White Sox

Howard to Lakers in four-team deal

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Howard to Lakers in four-team deal

The Dwight Howard saga, more properly dubbed the "Dwightmare" by some, is finally over.
The NBA processed a four-team trade Friday that sent Howard to the Los Angeles Lakers, Andre Iguodala to the Denver Nuggets, Andrew Bynum to the Philadelphia 76ers, and a handful of players to the Orlando Magic.
Here is a complete rundown of the blockbuster deal:
Los Angeles receives: Dwight Howard, Earl Clark, Chris DuhonOrlando receives: Arron Afflalo, Al Harringon, Maurice Harkless, Nikola Vucevic, three protected first-round draft picksDenver receives: Andre IguodalaPhiladelphia receives: Andrew Bynum, Jason Richardson
The big winner here is Los Angeles, as they bring in Howard, a five-time All-NBA First Team member and three-time Defensive Player of the Year. The 26-year-old Howard is in the prime of his career and, despite his off-court antics this offseason, is a career 18-point, 13-rebound per game center and is one of the best defenders in the league.
Chris Duhon and Earl Clark are added bonuses to the deal, but the biggest part of the transaction may be that Pau Gasol was not part of it, as earlier reports had suggested. The Bynum-Gasol front court was the NBAs best, and Los Angeles only gets better adding Howard. If he stays beyond this season, when he is an unrestricted free agent, the deal sweetens even further.
Denver also pulls in a positive grade, adding Iguodala and his 14.9 million salary for 2012-2013 in exchange for Al Harrington and Arron Afflalo, set to make roughly 14.25 million this year. The Nuggets get younger and more talented with Iguodala, and also save the 13 million trade exception they acquired when they traded Nene Hilario to the Wizards last year. Iguodala has a player option worth nearly 16 million in 2013, but the Nuggets now have the financial flexibility to sign Iguodala long-term after shedding Harrington's contract, worth more than 21 million the next three seasons.
As it stands for the Bulls and how this trade affects the Eastern Conference, Philadelphia may all of a sudden be a contender in the East.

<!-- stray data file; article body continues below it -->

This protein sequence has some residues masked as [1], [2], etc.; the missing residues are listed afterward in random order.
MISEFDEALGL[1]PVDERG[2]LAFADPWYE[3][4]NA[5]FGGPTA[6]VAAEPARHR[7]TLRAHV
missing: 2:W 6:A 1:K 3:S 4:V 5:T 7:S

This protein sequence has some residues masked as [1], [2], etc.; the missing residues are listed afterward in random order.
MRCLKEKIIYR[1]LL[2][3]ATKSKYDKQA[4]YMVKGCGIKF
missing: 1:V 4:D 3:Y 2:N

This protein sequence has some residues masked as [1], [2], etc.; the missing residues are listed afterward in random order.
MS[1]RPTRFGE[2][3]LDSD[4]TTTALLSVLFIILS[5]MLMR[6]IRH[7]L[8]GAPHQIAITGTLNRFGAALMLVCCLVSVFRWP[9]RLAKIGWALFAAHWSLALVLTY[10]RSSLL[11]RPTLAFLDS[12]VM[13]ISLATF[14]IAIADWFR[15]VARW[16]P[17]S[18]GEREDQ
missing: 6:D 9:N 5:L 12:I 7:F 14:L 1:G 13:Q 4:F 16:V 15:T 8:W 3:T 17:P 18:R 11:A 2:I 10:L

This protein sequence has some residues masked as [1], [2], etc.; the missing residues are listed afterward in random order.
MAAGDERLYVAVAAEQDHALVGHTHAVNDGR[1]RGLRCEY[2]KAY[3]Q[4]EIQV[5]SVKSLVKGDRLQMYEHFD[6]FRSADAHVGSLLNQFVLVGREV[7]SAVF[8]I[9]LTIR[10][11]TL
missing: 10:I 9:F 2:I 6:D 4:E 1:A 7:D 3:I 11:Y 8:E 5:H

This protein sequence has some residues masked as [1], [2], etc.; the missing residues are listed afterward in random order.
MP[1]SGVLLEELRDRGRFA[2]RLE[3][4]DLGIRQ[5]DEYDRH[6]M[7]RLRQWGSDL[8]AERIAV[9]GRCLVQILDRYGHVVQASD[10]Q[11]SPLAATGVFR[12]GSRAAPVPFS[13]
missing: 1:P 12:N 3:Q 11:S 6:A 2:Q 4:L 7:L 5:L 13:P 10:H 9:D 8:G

The 76ers finally get the franchise player in Bynum they hoped Iguodala would one day become. Iguodala seemed to have maxed his potential in Philadelphia, something Bynum, 24, has plenty of. The 7-footer comes with baggage, being known for lackadaisical and uninterested play at times, but a change of scenery and stepping out of Kobe Bryant's and Pau Gasol's shadows could do him some good. He is an unrestricted free agent after this season, but if he re-signs in Philadelphia, the 76ers have a long-term piece to their puzzle.
More importantly, losing Iguodala opens up room for Chicago native Evan Turner in the starting lineup. They lost Lou Williams to free agency (Atlanta) but added Nick Young and Dorell Wright, leaving few weaknesses in their starting lineup. It wouldn't be a shock to see the 76ers make a Pacers-like jump in 2012 into the top four of the Eastern Conference standings.
They lose 2012 first round draft pick Maurice Harkless and project big Nikola Vucevic, but the prospect of obtaining Bynum was too much to pass up.
The Magic, ironically, seem to be the only real losers in the trade. The four players (Harrington, Afflalo, Harkless, Vucevic) should all be contributors, but remember the Magic turned down a Howard deal from Brooklyn that would have netted them Brook Lopez, Kris Humphries, MarShon Brooks and four first-round draft picks. Certainly the package they did receive has less value than the proposed deal from Brooklyn.